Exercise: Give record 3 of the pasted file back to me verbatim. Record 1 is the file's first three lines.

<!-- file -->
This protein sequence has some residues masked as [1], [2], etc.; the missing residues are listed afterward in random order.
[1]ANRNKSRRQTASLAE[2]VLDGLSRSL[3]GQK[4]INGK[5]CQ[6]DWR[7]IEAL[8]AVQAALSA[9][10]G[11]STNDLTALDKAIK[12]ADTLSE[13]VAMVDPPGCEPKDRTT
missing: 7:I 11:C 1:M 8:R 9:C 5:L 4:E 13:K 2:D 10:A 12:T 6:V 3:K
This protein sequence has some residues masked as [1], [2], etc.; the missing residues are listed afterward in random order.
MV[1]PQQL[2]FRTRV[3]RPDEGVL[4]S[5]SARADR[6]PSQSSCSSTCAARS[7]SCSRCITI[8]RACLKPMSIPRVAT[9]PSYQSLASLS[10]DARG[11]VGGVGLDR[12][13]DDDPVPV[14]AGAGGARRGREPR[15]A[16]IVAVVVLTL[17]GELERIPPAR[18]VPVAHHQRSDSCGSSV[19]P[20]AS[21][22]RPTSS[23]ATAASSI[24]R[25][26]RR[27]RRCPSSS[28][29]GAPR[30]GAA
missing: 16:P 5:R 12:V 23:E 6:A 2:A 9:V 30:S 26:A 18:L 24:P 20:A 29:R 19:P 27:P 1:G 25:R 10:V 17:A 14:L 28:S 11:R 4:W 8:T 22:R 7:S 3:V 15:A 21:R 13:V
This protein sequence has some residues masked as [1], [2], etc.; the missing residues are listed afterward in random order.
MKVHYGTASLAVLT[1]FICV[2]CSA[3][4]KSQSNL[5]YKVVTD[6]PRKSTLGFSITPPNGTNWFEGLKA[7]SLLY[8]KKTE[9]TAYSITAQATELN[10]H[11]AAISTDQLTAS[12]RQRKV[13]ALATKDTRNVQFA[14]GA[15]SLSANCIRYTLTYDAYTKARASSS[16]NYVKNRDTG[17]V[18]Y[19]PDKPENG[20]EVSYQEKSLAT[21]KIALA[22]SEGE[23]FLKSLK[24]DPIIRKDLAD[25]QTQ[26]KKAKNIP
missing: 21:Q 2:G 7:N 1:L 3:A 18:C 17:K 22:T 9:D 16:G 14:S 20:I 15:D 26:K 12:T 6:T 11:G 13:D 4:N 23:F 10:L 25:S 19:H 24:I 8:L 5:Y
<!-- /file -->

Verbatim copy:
This protein sequence has some residues masked as [1], [2], etc.; the missing residues are listed afterward in random order.
MKVHYGTASLAVLT[1]FICV[2]CSA[3][4]KSQSNL[5]YKVVTD[6]PRKSTLGFSITPPNGTNWFEGLKA[7]SLLY[8]KKTE[9]TAYSITAQATELN[10]H[11]AAISTDQLTAS[12]RQRKV[13]ALATKDTRNVQFA[14]GA[15]SLSANCIRYTLTYDAYTKARASSS[16]NYVKNRDTG[17]V[18]Y[19]PDKPENG[20]EVSYQEKSLAT[21]KIALA[22]SEGE[23]FLKSLK[24]DPIIRKDLAD[25]QTQ[26]KKAKNIP
missing: 21:Q 2:G 7:N 1:L 3:A 18:C 17:K 22:T 9:D 16:G 14:S 20:I 15:D 26:K 12:T 6:T 11:G 13:D 4:N 23:F 10:L 25:S 19:H 24:I 8:L 5:Y